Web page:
theo epstein and jed hoyerWith the Cubs now 11.5 games back in the NL Central thanks to a sweep in St. Louis (had the Cubs swept, the deficit would have been just 5.5 games – huge swing), it’s reasonable to argue that they no longer have a realistic shot at winning the Central. Thus, their best path to the playoffs is a Wild Card spot, which inherently comes with a 50/50 shot of going home after just one game.

To my mind, that pushes in favor of only two kinds of pitching acquisitions in-season this year: (1) players under control for more than one year (a range of talent levels and costs make sense for the Cubs, since they’ll help this year and in the future); (2) less expensive middle-or-back-end rentals.

I am excluding, then, the highest end of the rental market – the Johnny Cueto types – because, although a pitcher like that would certainly help keep the Cubs in the Wild Card race and could thereafter help in the playoffs, the risk of a one-and-done in exchange for giving up an elite prospect (or more) is too great.

Being that the two-team Wild Card is relatively new, and being that the Cubs have never had a real chance at it in the past few years, these kinds of musings are new to me. I’m open to being convinced that I’m wrong.

If I’m not wrong, however, then that leaves a slightly diminished market for the Cubs, and a semi-gray one; is Scott Kazmir too pricey of a rental? Jeff Samardzija? Will Cole Hamels’ price tag be pushed up too far by teams that can get more value out of him in 2015 than the Cubs?

These are questions that will be sussed out over the course of the next month, but, the broader point remains: I don’t see the Cubs going after the priciest rental arms on the market, and that strikes me as the correct approach.

Buster Olney has written about the Cubs’ efforts to get pitching, and he similarly sees a tricky market, but for different reasons. I don’t want to get into the particulars too much, as it’s a premium article, but I do want to respond to a couple points he makes.

For one thing, Olney sees the Cubs as having difficulty putting together deals with other teams in the NL Central, because of the obvious stickiness associated with improving a competitor. I’m not sure I see it the same way, at least with respect to rentals – if the Reds (or the Brewers) decide to sell off soon-to-be free agents and not compete in 2015, why would they care if they were extracting their value from (and depleting long-term) a divisional foe? The Cubs and Reds previously got together on the Sean Marshall-Travis Wood trade, you’ll remember, and it was precisely this kind of deal (Marshall was a free agent after the upcoming season – one in which the Cubs knew they would not be competitive).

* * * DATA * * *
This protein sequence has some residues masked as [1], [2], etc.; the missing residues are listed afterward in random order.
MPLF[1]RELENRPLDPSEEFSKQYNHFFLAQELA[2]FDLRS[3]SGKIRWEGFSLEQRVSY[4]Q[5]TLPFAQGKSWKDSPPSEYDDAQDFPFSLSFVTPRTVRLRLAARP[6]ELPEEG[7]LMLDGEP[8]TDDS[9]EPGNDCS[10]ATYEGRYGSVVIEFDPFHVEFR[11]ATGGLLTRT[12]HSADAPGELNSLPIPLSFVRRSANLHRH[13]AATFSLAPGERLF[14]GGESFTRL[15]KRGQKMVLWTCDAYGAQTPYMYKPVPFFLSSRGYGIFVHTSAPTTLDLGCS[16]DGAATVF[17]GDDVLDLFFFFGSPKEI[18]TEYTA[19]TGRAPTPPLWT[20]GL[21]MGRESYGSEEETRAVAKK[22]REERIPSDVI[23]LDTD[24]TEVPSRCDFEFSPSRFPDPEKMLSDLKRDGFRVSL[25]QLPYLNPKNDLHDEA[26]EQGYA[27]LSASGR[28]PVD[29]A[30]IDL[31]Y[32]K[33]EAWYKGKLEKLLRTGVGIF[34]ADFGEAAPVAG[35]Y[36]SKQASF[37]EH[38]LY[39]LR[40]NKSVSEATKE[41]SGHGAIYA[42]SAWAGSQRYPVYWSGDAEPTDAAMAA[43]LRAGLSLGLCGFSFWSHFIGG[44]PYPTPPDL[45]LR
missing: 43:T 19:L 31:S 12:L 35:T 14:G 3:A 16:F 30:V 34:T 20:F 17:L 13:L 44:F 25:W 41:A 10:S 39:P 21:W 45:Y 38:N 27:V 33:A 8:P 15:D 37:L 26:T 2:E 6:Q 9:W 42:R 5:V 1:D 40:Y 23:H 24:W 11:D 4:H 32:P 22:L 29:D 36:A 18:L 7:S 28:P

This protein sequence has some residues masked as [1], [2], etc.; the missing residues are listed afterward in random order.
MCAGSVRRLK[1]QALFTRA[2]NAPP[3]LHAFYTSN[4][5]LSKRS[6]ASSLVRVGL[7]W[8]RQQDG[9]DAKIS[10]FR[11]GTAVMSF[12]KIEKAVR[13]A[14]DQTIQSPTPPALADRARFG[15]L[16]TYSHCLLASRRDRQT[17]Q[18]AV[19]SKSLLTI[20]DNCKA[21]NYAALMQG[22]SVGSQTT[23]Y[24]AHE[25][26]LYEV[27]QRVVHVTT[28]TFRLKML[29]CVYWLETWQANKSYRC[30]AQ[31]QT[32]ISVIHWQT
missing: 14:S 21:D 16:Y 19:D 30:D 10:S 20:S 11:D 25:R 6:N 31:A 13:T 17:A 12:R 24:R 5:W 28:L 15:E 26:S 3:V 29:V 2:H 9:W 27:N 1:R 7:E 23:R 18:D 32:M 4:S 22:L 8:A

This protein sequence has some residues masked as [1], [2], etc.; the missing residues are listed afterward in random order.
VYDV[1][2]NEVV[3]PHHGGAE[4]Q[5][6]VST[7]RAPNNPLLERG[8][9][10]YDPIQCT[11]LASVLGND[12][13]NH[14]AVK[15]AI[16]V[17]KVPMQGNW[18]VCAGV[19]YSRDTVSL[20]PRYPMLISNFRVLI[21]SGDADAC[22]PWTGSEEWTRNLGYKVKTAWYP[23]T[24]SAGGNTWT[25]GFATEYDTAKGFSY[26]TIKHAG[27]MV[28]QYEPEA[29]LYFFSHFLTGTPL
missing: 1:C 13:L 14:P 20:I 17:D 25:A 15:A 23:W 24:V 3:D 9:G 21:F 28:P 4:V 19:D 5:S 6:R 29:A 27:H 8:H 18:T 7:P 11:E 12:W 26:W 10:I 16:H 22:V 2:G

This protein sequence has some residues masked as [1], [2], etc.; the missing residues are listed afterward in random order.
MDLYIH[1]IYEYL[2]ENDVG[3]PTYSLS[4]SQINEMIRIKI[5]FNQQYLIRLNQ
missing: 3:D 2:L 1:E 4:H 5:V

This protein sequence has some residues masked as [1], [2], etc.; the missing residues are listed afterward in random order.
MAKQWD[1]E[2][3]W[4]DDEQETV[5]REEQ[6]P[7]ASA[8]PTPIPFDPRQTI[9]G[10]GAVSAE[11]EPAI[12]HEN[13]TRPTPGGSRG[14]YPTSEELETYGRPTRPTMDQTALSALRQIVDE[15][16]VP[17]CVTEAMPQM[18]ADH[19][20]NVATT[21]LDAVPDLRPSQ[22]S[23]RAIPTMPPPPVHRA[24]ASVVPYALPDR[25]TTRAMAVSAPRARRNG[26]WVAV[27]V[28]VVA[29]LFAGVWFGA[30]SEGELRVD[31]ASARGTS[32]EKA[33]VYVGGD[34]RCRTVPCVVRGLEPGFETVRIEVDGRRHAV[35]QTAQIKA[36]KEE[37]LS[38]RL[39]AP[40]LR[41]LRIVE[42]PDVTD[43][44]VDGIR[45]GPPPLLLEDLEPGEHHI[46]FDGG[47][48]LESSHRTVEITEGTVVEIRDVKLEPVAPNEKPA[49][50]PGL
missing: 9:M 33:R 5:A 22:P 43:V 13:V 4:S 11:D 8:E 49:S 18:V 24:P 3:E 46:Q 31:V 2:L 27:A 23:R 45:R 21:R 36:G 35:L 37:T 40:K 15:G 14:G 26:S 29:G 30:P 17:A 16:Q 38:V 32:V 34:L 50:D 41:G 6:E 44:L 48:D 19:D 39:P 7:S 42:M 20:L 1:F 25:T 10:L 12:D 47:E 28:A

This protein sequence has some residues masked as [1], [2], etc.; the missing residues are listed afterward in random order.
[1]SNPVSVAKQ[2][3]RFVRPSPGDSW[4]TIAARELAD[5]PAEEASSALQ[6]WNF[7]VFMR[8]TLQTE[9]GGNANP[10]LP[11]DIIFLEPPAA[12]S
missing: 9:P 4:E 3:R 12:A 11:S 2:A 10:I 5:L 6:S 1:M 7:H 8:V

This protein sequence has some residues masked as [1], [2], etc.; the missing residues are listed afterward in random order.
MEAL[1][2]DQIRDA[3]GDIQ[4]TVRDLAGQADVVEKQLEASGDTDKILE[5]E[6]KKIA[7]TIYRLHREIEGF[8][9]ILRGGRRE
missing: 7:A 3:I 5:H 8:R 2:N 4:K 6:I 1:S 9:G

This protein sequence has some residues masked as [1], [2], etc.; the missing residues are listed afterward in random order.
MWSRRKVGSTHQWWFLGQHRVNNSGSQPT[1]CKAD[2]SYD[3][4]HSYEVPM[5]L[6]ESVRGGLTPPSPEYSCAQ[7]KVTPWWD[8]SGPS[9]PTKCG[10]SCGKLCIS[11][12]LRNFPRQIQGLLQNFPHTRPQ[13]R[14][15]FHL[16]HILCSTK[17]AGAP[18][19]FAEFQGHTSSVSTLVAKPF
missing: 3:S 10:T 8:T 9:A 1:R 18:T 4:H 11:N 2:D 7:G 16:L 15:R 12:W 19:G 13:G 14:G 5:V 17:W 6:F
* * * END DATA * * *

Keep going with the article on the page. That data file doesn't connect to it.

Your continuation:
For another thing, Olney sees the large divisional lead for the Cardinals as a reason the Cubs will eschew rentals altogether, instead focusing on deals involving players under control for more than one year. Olney mentions Tyson Ross and Andrew Cashner from the Padres, specifically as interesting guys in that mold who could become available.

As I said above, I do think multiyear players make the most sense for the Cubs (that’s almost always true for any team at any time), but a quality mid-rotation rental could still be of enormous value to the Cubs. Maybe the Wild Card game is a one-and-done, but maybe it isn’t. And, even if it is, being able to sell the story of “going to the playoffs” with such a young team and then building upon that in the offseason would be a really great thing.

Either way, the Cubs have to get there first. And, with a loaded farm system, the Cubs will have the assets to pick up a rental arm without severely harming themselves for 2016 and beyond.

It’s going to be an interesting month, because there are a variety of directions the Cubs could still go.